This project also let us galvanise a collaborative team who worked together from user research to final prototype. Sandpit, who specialise in designing and deploying creative digital solutions in the physical world, helped the team to create the concepts, Dan from RMIT helped us develop the technical solutions, and Chris Green from the Arup Digital Studio storyboarded, filmed and shot the video prototype.

Dan Hill at work with some of our CAP collaborators.  Photo Arup

Human Centred Design

From day one, we used a human-centred approach to explore how technology could improve the way the communities around the Collingwood Arts Precinct interacted with the environment. Collingwood is a suburb in transition. Its community is multicultural, multi-generational and mixed-income. It was important for us to hear from as many community representatives as possible and to spend time in the area ourselves.

We were looking for gaps and pain points that we might be able to help solve through a combination of design and technology.  Listening to the community, already expert local users, helped us identify key themes and problems. We then started designing, prototyping, testing, and iterating solutions on site.

“Social interactions will always exist in urban environments, what we’re seeing now is the opportunity to curate them mildly.”

This research was unusual in that we had the opportunity to enter the project so early, well before any construction plans were made. We were able to better shape the vision, facilitate a more participatory design process and create stronger outcomes.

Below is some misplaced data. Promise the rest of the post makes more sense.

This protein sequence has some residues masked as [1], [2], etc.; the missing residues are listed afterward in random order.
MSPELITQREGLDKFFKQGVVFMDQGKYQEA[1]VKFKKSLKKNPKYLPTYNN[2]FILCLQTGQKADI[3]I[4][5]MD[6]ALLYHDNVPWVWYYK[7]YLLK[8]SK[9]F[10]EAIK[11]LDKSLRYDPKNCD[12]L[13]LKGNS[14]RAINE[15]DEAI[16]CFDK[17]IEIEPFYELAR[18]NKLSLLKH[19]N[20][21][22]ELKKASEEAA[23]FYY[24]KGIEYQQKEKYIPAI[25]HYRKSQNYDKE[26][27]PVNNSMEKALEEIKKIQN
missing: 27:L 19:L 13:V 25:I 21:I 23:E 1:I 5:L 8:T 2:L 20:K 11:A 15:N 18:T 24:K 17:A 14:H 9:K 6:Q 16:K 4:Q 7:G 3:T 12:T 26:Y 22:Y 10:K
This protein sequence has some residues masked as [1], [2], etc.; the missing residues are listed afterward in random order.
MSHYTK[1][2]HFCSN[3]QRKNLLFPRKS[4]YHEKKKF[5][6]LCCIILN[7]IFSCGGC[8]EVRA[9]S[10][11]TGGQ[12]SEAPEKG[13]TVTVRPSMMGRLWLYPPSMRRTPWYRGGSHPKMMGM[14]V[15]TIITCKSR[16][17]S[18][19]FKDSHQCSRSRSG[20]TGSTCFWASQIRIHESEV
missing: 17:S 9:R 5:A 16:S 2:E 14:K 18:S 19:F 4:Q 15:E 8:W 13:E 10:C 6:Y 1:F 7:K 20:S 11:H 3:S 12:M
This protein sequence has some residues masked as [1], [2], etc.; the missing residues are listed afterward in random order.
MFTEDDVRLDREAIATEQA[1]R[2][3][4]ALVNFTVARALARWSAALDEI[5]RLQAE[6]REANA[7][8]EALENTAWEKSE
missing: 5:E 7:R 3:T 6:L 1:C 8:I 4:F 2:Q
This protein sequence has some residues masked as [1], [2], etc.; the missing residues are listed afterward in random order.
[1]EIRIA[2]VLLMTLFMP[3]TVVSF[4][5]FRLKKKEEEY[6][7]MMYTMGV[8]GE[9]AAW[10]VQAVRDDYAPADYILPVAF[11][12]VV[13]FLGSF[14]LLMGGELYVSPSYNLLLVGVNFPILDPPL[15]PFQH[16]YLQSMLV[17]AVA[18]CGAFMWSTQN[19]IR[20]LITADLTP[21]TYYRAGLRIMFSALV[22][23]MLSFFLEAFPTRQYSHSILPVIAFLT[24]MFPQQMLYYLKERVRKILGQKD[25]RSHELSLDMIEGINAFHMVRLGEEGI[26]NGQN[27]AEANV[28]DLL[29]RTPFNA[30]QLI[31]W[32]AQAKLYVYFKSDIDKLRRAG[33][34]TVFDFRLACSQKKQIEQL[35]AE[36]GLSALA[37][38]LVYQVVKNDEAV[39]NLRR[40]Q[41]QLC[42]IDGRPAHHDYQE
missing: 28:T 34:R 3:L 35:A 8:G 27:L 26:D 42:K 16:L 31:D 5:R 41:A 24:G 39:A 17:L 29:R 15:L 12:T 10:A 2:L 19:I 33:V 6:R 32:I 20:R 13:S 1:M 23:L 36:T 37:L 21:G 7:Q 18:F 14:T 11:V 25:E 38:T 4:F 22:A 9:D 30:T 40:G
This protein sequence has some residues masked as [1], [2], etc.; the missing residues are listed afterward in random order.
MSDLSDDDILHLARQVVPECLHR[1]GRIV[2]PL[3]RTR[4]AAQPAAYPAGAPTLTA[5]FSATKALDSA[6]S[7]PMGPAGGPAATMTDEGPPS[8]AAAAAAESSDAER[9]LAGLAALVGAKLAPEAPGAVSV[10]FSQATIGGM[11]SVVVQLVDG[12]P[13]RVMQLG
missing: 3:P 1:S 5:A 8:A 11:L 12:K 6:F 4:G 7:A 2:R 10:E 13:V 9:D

Walking through the halls of the former polytechnic, soon to be transformed into a thriving arts precinct. Photo Arup


  • We can renegotiate the way we live with technology in public spaces to promote rather than hinder social interaction by using Internet of Things technologies that encourage us to engage with each other and our surroundings.
  • By combining qualitative research, digital know-how and engineering we were able to create outcomes that responded not only to the site but peoples’ lived experience and vision of their future.
  • Over-the-counter sensors didn’t have good enough calibration for us to use in our professional engineering applications. But we built and tested our own, quickly and cheaply.
  • We created two prototypes: a sensor and a wayfinding system that we’re now using on several large, city infrastructure projects.

This story was written by Jeff McAllister, as part of the Research Review. This series is produced by the Arup Australasia Research team; Alex Sinickas, Bree Trevena and Jeff McAllister with contributions from Sheda and Noel Smyth.

Lead Arup Researcher

Alexandra Sinickas
Alex leads Arup Research in Australasia.

Ask Alex about

  1. How we conducted and derived insights from our user research
  2. How we developed our digital prototypes and then tested and iterated upon each solution using a participatory design process
  3. How we're applying what we learned through these IoT prototypes to other projects


Research TEAM

Dan leads the Arup Digital Studio team from London.
Olga is a senior digital consultant and service designer in our Melbourne team.
Chris is a designer with Arup Digital Studio in New York.
Fire Engineer, Sydney office
Program manager, Advisory, Melbourne office
Westbury and CAP
Marcus Westbury is the CEO of Collingwood Arts Precinct in Melbourne.
Koerner and Sandpit
Dan is co-founder of Sandpit, and runs creative digital projects.
Prohasky and RMIT
Daniel is a research engineer with Swinburne University looking at IoT, robotics and automation
Matt is a Digital Consultant with McKinsey and Co.